Anne van Kesteren

From a markover to pseudo-elements

(This is not part of the chapter learning)

Egor Kloos recently joined Digital Design's forums were he started to promote web standards right away. Mark Monster challenged him to do a markover (that is the correct spelling) of his table based design. So he did. Congrats.

I really like this, but this was a small introduction to the rest of this post, where I want to suggest a new property for CSS: ::duplicate(n). For those familiar with the CSS3 (improved) syntax this means it is a pseudo-element, which can have multiple versions, indicated by the variable n, which should be replaced with a number. As you can see the homepage of Mark has the capitalized word 'home' positioned left and right from the text. The word 'home' is ok with me, but when you specify it twice it is more presentational than structural. I think we can all make the link with the new property, can't we?

While I'm talking about CSS, I would also like to have ::line(n) ::nth-line(n), ::letter(n) ::nth-letter(n) and ::word(n) ::nth-word(n), any thoughts?

I changed all above to be more 'compatible' with the other CSS3 properties, like: :nth-child() pseudo-class (I know this is a pseudo-class and mine are pseudo-elemens, but it is easier when they are more constructed the same way). Note that the 'n' in 'nth' is not a variable and the 'n' between ( and ) is.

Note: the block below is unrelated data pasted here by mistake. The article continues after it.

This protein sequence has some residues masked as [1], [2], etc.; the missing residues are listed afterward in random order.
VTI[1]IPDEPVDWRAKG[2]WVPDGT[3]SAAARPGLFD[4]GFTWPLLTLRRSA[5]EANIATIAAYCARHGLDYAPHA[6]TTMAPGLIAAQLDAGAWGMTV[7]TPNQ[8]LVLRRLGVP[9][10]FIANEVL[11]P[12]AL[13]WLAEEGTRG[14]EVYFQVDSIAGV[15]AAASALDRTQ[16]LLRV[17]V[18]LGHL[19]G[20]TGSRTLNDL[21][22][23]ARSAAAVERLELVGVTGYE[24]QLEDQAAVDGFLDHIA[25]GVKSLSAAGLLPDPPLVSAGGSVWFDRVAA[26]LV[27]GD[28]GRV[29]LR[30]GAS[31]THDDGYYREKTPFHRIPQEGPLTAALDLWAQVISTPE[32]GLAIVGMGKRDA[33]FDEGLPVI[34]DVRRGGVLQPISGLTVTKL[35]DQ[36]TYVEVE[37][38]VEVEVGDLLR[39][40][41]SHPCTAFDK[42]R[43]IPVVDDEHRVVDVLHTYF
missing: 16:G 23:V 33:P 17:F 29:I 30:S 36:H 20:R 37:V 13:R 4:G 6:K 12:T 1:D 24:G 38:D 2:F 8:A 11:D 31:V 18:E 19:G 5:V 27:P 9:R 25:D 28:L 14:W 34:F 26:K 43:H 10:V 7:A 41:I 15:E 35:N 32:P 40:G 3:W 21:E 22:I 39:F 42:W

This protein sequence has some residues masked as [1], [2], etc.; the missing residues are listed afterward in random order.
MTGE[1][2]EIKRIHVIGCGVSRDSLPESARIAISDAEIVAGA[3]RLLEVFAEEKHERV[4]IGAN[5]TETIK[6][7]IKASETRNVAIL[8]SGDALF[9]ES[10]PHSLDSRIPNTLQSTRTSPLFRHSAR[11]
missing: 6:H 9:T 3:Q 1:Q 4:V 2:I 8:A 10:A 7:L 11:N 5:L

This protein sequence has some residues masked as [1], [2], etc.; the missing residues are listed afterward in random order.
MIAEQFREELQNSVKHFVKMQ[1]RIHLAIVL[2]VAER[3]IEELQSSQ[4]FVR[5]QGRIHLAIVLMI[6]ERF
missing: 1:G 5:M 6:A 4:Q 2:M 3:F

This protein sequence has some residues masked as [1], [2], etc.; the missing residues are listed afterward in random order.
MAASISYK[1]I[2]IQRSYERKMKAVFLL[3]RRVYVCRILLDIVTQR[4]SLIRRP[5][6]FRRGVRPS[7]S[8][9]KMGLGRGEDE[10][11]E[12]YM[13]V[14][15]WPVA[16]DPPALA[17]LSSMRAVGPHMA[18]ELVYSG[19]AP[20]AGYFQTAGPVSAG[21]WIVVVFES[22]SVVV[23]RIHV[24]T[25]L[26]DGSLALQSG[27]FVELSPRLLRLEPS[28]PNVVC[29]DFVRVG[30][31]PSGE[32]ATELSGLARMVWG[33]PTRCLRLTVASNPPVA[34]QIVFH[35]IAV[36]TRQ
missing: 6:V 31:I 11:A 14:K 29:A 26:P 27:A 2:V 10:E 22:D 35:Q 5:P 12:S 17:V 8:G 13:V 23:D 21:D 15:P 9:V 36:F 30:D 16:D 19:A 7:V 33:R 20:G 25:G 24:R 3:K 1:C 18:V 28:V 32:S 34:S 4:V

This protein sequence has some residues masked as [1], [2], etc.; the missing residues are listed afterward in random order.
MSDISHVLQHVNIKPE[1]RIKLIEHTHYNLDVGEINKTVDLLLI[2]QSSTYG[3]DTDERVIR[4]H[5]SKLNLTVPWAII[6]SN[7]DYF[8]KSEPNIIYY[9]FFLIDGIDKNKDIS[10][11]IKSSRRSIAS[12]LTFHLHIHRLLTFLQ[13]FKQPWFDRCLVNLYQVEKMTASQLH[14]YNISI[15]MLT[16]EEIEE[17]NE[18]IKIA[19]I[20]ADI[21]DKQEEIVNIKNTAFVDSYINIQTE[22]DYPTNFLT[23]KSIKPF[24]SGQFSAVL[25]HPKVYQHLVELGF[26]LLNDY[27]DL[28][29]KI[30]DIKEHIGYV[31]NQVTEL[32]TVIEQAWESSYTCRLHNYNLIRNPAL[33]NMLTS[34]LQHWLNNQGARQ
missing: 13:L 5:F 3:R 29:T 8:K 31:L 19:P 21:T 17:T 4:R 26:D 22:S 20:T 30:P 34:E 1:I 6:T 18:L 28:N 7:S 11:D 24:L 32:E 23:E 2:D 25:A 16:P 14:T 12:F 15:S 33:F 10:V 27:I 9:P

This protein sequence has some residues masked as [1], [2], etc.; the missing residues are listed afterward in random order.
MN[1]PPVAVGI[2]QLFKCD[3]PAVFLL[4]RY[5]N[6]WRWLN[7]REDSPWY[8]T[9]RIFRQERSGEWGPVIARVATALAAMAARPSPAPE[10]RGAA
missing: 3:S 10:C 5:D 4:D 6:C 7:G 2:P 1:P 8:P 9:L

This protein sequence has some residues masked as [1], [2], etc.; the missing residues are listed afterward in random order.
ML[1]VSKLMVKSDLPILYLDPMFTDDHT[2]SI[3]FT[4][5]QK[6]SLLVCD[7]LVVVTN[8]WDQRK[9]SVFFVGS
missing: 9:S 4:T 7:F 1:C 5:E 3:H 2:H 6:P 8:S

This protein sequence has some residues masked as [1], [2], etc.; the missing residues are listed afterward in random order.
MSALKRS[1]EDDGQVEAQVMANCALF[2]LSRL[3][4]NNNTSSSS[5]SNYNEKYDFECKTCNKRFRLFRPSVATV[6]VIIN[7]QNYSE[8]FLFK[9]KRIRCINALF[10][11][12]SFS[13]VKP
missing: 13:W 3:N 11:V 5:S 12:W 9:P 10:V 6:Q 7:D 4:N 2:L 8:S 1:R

1. This is something that allows for exceptions in the markup to be controlled. I'm not sure how useful such redundancy can be. The structure of the suggested pseudo-elements already exists within CSS3 so it should be posible.

    I just worry that a CSS file can then end up being bloated with a plethora of redundant code. If one has a clear view of what the content and presentational structure is it can work quite well. But what if we don't know how many letters a word contains? How many lines or words there are? In many cases this may not be too difficult. But what about large scale dynamic websites? Are we to guess what to put in the stylesheet?

    However the suggestion of ::duplicate(n) sounds more interesting to me. Avoiding the use of JavaScript in such a way could prove useful and even more so when used in combination with JavaScript.

    BTW. Cookiecrook had also used a pseudo-element suggestion on a multicolumn idea.

    Posted by Egor Kloos at